Toowong, an inner residential suburb, is four km south-west of central Brisbane. It is thought that the name was derived from an Aboriginal word describing a bird, or the call of a bird, possibly the Koel or Cooee bird, a species of Cuckoo. Its call is described as loud and mellow, not unlike a cooee.
With a backdrop of Mount Coot-tha and the Toowong Creek wending down to the Brisbane River, Toowong was an attractive place for settlement. Land sales for farms in both Milton and Toowong occurred in the 1850s, and by the 1860s the area was noted for villa estates along the river and on the ridges. Milton House (1854) was a notable early example. By 1862 the village of Toowong was a recognisable place, promoted by a cab driver who operated between there and Brisbane; he named the destination Toowong.
An Anglican church was opened in 1866 and in 1871 a resting place was chosen on the foothills of Mount Coot-tha for metropolitan Brisbane's deceased persons. Inner urban cemeteries had been a health concern for some years - Toowong had been recommended as a metropolitan facility in 1861 - and in 1871 Toowong received its first interment, Governor Blackall. The cemetery and several of its monuments are listed on the Queensland heritage register.
In 1875 the Brisbane to Indooroopilly (and Ipswich) railway line was opened, with a station at Toowong village. The Regatta Hotel was opened the same year, on River Road (Coronation Drive) overlooking Toowong Reach. Settlement became brisker, the Anglicans relocating from the wooden church (1866) in Curlew Street to the Stone Gothic revival edifice in High Street (1877) and a Primitive Methodist church opening in 1876.
The Toowong district had a population of about 1000 people when an area of 4.5 sq miles (11.7 sq km) was proclaimed Toowong Shire in 1880. It included Torwood and Milton (south of Boundary Road), Auchenflower and Toowong southwards to Toowong Creek. The western boundary approximated the summit of Mount Coot-tha. Most of the residential subdivisions were 32 perch blocks (approximating an area enclosed by 15 x 50 metres), and as the subdivision pattern unfolded it was touched by early town planning and garden city ideals: the shire's first chairman, Augustus Gregory, promoted the reservation of Mount Coot-tha as a park and the council later spent money on landscaping River Road and the improvement of several parks.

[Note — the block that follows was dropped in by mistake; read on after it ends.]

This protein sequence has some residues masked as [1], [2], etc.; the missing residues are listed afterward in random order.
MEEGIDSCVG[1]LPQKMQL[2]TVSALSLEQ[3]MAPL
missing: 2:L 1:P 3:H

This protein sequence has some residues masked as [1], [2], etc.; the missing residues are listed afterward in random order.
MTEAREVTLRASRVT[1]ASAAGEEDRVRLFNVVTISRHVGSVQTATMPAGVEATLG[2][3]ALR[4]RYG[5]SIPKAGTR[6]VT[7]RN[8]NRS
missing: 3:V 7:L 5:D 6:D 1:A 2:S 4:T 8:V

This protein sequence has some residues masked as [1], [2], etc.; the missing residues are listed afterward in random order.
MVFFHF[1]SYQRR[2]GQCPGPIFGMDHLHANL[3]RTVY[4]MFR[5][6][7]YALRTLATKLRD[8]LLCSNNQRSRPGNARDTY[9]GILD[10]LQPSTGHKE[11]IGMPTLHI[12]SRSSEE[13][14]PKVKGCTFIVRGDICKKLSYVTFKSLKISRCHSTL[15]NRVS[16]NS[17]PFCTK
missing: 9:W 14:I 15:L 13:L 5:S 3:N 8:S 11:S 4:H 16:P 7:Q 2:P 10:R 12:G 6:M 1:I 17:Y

An electric tram service began in 1903 along Milton Road to the cemetery, and then along Dean Street and Woodstock Road to the terminus. Toowong was described in 1903 in the Australian Handbook:
Toowong Shire was designated a town in 1903, consistent with its urbanisation, train and tram services. From about 900 dwellings, the number grew to about 2500 by the early 1920s. In 1925 Toowong municipality was incorporated into the Greater Brisbane council.
Toowong had a pronounced non-Catholic demography, but in 1903 a parish school was transferred to the convent in Grove Street. In 1930 a new brick church of St Ignatius Loyola was built there, and in 1948 a new school was also constructed. The site adjoined Brisbane Boys College, transferred from Clayfield to Toowong in 1930. The convent, church and the boys' college are listed on the Queensland heritage register. In 2007 the Queensland Academy for Science, Mathmatics and Technology (year 12) was opened on the site of the Toowong State College (1963).
In 1962-63 bus services replaced the Toowong tram service, the first move in a process to retire the metropolitan tram service in 1969.
Toowong has the Anzac Park and Toowong Park sport and recreational facilities and a sports ground on Toowong Creek near Brisbane Boys College. Coronation Drive and the Regatta Hotel are both listed on the Australian heritage register.
Toowong Village drive-in shopping centre (1986), west of the railway station, is a sub-regional retail hub, quite in contrast to its Village name. It has a department store, a discount department store and about 90 other shops.
Floodwaters from the Brisbane River invaded Toowong through Moorlands Park, and in doing so engulfed Toowong Memorial Park, Coronation Drive and the Regatta Hotel. The Regatta ferry terminal was swept away. It was reopened, but closed again in 2014 for upgrading.
The Australian Broadcasting Corporation (ABC) site abutting Coronation Drive in Toowong was abandoned in 2006 following the detection of a cancer cluster where at least 18 women who worked in the studio were diagnosed with cancer. The ABC tower, a landmark on the site, was demolished in 2015, in preparation for building the so-called 'Champagne flute towers' despite a number of traffic impact issues remaining unresolved.
Toowong census populations have been:
|Toowong including Auchenflower||2001||13,116|
|Toowong excluding Auchenflower||2006||9875|
Helen Gregory, A church for its times: the story of St Thomas' Church, Toowong, Toowong, Parish of St Thomas, 1977
Leigh Chamberlain and Lindy Salter, Toowong: a tram ride from the past, Toowong, Toowong and District Historical Society, 2008